Thursday, March 27, 2014

An Experiment in Living Locally


I am thinking about adopting a "locavore" challenge for 23 weeks. With the opening of the farmer's markets, and my own seeds starting to sprout, I am thinking of only buying, and eating local products from April 6, until September 14. This would not only include food purchases, but also clothing and decor purchases. No big box stores, no Amazon, no cute etsy purchases from New York, and Arizona. Local artisans, clothing makers, farmers, etc. Obviously there would be some exceptions. A few I have thought of would be...

*Gas for our vehicles
*Toilet paper (there's just no way around it)
*Items needed for work (study materials, maps, uniforms, etc)
*Items already in the pantry or freezer (example: coconut and olive oil)
*When we are traveling to another state (example, when we go to Missouri for Baker Creek Fest), we are allowed to purchase local products from that area, and if necessary, eat out.

Does this mean giving up my beloved almond and cashew butters? Bananas? Saturday night date nights? Perhaps. The thought is this, if I can support my local economy by only buying local Tennessee products (including some Arkansas and Mississippi farmers who service my local farmer's market), and at the same time bolster our health by eating in season, local, organic products, why wouldn't we? As I said, it is a challenge, and an experiment, obviously I cannot foresee the future, so I don't know what other pitfalls I may encounter, or if we will be able to make it all 23 weeks. I am excited about the prospect, though. I am not sure if Matt will be following this 100%, but he has agreed to try when he is at home.
If I think of other "issues" I will add them, and I will try to blog the entire experience, what worked, what didn't, places I shopped, links to local artisans, etc.

Today...
Currently reading: On The Way Home: The Diary of a Trip from South Dakota to Mansfield, Missouri, in 1894, By Laura Ingalls Wilder, and, Better Off: Flipping the Switch on Technology, By Eric Brende*

Thanks for reading,

Wendy :)

 *I think I will add occasionally add a few questions to remember what I was doing (reading, listening to, traveling to) at this time.

Monday, March 17, 2014

Barnheart

I love this...

Barnheart: It's an Epidemic
By Jenna Woginrich

There's a condition that inflicts some of us and I can only describe as Barnheart. Barnheart is a sharp, targeted, depression that inflicts certain people (myself being one of them) as harsh and ugly as a steak knife being shoved into an uncooked turkey. It's not recognized by professionals or psychoanalysts (yet), but it's only a matter of time before it's a household diagnose. Hear me out. It goes like this:
Barnheart is that sudden overcast feeling that hits you while at work or in the middle of the grocery store checkout line. It's unequivocally knowing you want to be a farmer -- and for whatever personal circumstances -- can't be one just yet. So there you are, heartsick and confused in the passing lane, wondering why you cannot stop thinking about heritage livestock and electric fences. Do not be afraid. You have what I have. You are not alone.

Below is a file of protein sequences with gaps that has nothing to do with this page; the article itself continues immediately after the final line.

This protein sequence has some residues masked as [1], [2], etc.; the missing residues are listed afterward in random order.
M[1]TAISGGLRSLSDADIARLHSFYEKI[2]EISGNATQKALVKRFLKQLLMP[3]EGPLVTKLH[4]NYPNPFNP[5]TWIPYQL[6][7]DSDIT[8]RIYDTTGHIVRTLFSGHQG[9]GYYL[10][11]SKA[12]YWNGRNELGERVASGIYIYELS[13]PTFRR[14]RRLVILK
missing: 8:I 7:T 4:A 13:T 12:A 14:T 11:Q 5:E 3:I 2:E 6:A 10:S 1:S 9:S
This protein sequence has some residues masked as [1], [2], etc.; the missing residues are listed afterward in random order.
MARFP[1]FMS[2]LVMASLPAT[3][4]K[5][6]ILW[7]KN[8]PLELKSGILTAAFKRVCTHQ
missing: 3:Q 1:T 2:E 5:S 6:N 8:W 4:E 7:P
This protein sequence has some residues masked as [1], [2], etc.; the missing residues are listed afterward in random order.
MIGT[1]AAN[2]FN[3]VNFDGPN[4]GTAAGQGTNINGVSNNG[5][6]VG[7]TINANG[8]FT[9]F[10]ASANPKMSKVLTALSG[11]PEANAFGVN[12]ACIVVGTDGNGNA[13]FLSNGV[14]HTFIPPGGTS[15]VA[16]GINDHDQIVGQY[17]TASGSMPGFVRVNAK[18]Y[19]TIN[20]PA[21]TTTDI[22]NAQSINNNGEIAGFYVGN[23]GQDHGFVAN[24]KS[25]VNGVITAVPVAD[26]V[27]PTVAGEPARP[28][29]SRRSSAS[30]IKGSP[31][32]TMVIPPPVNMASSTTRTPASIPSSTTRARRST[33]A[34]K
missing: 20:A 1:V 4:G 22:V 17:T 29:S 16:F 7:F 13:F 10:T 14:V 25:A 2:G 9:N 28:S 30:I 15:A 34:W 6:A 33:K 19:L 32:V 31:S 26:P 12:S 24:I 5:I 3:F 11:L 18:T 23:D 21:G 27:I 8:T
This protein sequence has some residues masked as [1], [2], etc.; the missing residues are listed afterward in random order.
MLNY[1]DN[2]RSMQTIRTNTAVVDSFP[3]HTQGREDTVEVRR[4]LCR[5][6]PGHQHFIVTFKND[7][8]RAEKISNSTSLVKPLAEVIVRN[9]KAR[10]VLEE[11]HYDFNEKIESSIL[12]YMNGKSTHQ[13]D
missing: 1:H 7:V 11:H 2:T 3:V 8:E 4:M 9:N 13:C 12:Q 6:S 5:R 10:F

You are suffering from Barnheart.
It's a dreamer's disease: a mix of hope, determination, and grit. Specifically targeted at those of us who wish to God we were outside with our flocks, feed bags, or harnesses and instead are sitting in front of a computer screens. When a severe attack hits it's all you can do to sit still. The room gets smaller, your mind wanders, and you are overcome with the desire to be tagging cattle ears or feeding pigs instead of taking conference calls. People at the water cooler will stare if you say these things aloud. If this happens, just segue into sports and you'll be fine.
The symptoms are mild at first. You start glancing around the internet at homesteading forums and cheese-making supply shops on your lunch break. You go home after work and instead of turning on the television -- you bake a pie and read about chicken coop plans. Then some how, somewhere, along the way -- you realize you are happiest when in your garden or collecting eggs. When this happens, man oh man, it's all down hill from there. When you accept the only way to a fulfilling life requires tractor attachments and a septic system, it's too late. You've already been infected. If you even suspect this, you may have early-onset Barnheart.
But do not panic, my dear friends. Our rural ennui has a cure! It's a self-medication that that can only be administered by direct, tangible, and intentional actions. If you find yourself overcome with the longings of Barnheart, simply step outside; get some fresh air, and breathe. Go back to your desk and finish your tasks knowing that tonight you'll take notes on spring garden plans and start perusing those seed catalogs. Usually, simple, small actions in direction of your own farm can be the remedy. In worst-case scenarios you might find yourself resorting to extreme measures. These situations call for things like a day called in sick to do nothing but garden, muck out chicken coops, collect fresh eggs and bake fresh bread. While that may seem drastic, understand this is a disease of inaction, darling. It hits us the hardest when we are farthest from our dreams. So to fight it we must simply have faith that some day 3:47 PM will mean grabbing a saddle instead of a spreadsheet. Believing this is even possible is halfway to healthy. I am a high-functioning sufferer of Barnheart. I can keep a day job, long as I know my night job involves livestock.
Barnheart is a condition that needs smells and touch and crisp air to heal. If you find yourself suffering from such things, make plans to visit an orchard, dairy farm, or pick up that beat guitar. Busy hands will get you on the mend. Small measures, strong convictions, good coffee, and kind dogs will see you through. I am certain of these things.